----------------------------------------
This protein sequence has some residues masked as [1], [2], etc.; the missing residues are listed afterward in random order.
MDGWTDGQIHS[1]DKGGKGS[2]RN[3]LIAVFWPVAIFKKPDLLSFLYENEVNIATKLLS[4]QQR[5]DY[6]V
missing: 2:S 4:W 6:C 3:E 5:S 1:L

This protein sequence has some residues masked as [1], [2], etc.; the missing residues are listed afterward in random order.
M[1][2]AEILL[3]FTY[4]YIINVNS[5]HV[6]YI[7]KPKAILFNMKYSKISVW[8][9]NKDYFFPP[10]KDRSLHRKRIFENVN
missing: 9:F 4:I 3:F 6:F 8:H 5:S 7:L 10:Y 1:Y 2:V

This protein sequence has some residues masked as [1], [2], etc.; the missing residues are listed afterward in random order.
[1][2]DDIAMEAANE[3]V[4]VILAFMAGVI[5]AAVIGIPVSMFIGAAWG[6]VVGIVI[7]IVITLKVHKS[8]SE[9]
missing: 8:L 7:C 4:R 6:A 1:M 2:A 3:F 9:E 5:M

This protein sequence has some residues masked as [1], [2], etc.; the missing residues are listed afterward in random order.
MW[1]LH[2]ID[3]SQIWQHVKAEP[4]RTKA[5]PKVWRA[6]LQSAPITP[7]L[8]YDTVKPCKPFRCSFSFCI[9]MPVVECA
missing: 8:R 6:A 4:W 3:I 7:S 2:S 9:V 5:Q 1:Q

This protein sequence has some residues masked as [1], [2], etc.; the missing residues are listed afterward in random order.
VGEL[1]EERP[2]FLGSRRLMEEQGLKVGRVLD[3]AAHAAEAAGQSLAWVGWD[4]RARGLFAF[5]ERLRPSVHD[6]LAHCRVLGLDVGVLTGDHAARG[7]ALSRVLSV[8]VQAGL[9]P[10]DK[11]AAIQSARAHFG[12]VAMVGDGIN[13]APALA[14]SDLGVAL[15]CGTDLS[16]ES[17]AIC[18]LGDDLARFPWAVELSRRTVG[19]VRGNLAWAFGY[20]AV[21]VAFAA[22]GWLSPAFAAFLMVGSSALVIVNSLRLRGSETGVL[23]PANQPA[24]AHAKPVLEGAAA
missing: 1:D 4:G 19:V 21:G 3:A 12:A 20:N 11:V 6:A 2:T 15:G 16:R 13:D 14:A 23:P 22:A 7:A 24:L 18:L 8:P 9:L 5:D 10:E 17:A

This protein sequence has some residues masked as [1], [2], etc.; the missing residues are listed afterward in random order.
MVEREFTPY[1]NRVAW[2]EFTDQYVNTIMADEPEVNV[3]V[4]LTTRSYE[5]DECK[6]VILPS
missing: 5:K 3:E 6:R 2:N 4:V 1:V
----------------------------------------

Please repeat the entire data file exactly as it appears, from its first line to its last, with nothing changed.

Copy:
This protein sequence has some residues masked as [1], [2], etc.; the missing residues are listed afterward in random order.
MDGWTDGQIHS[1]DKGGKGS[2]RN[3]LIAVFWPVAIFKKPDLLSFLYENEVNIATKLLS[4]QQR[5]DY[6]V
missing: 2:S 4:W 6:C 3:E 5:S 1:L

This protein sequence has some residues masked as [1], [2], etc.; the missing residues are listed afterward in random order.
M[1][2]AEILL[3]FTY[4]YIINVNS[5]HV[6]YI[7]KPKAILFNMKYSKISVW[8][9]NKDYFFPP[10]KDRSLHRKRIFENVN
missing: 9:F 4:I 3:F 6:F 8:H 5:S 7:L 10:Y 1:Y 2:V

This protein sequence has some residues masked as [1], [2], etc.; the missing residues are listed afterward in random order.
[1][2]DDIAMEAANE[3]V[4]VILAFMAGVI[5]AAVIGIPVSMFIGAAWG[6]VVGIVI[7]IVITLKVHKS[8]SE[9]
missing: 8:L 7:C 4:R 6:A 1:M 2:A 3:F 9:E 5:M

This protein sequence has some residues masked as [1], [2], etc.; the missing residues are listed afterward in random order.
MW[1]LH[2]ID[3]SQIWQHVKAEP[4]RTKA[5]PKVWRA[6]LQSAPITP[7]L[8]YDTVKPCKPFRCSFSFCI[9]MPVVECA
missing: 8:R 6:A 4:W 3:I 7:S 2:S 9:V 5:Q 1:Q

This protein sequence has some residues masked as [1], [2], etc.; the missing residues are listed afterward in random order.
VGEL[1]EERP[2]FLGSRRLMEEQGLKVGRVLD[3]AAHAAEAAGQSLAWVGWD[4]RARGLFAF[5]ERLRPSVHD[6]LAHCRVLGLDVGVLTGDHAARG[7]ALSRVLSV[8]VQAGL[9]P[10]DK[11]AAIQSARAHFG[12]VAMVGDGIN[13]APALA[14]SDLGVAL[15]CGTDLS[16]ES[17]AIC[18]LGDDLARFPWAVELSRRTVG[19]VRGNLAWAFGY[20]AV[21]VAFAA[22]GWLSPAFAAFLMVGSSALVIVNSLRLRGSETGVL[23]PANQPA[24]AHAKPVLEGAAA
missing: 1:D 4:G 19:V 21:G 3:A 12:A 20:N 11:V 6:A 2:T 15:G 16:R 13:D 14:A 23:P 22:A 7:A 24:L 18:L 8:P 9:L 5:D 10:E 17:A

This protein sequence has some residues masked as [1], [2], etc.; the missing residues are listed afterward in random order.
MVEREFTPY[1]NRVAW[2]EFTDQYVNTIMADEPEVNV[3]V[4]LTTRSYE[5]DECK[6]VILPS
missing: 5:K 3:E 6:R 2:N 4:V 1:V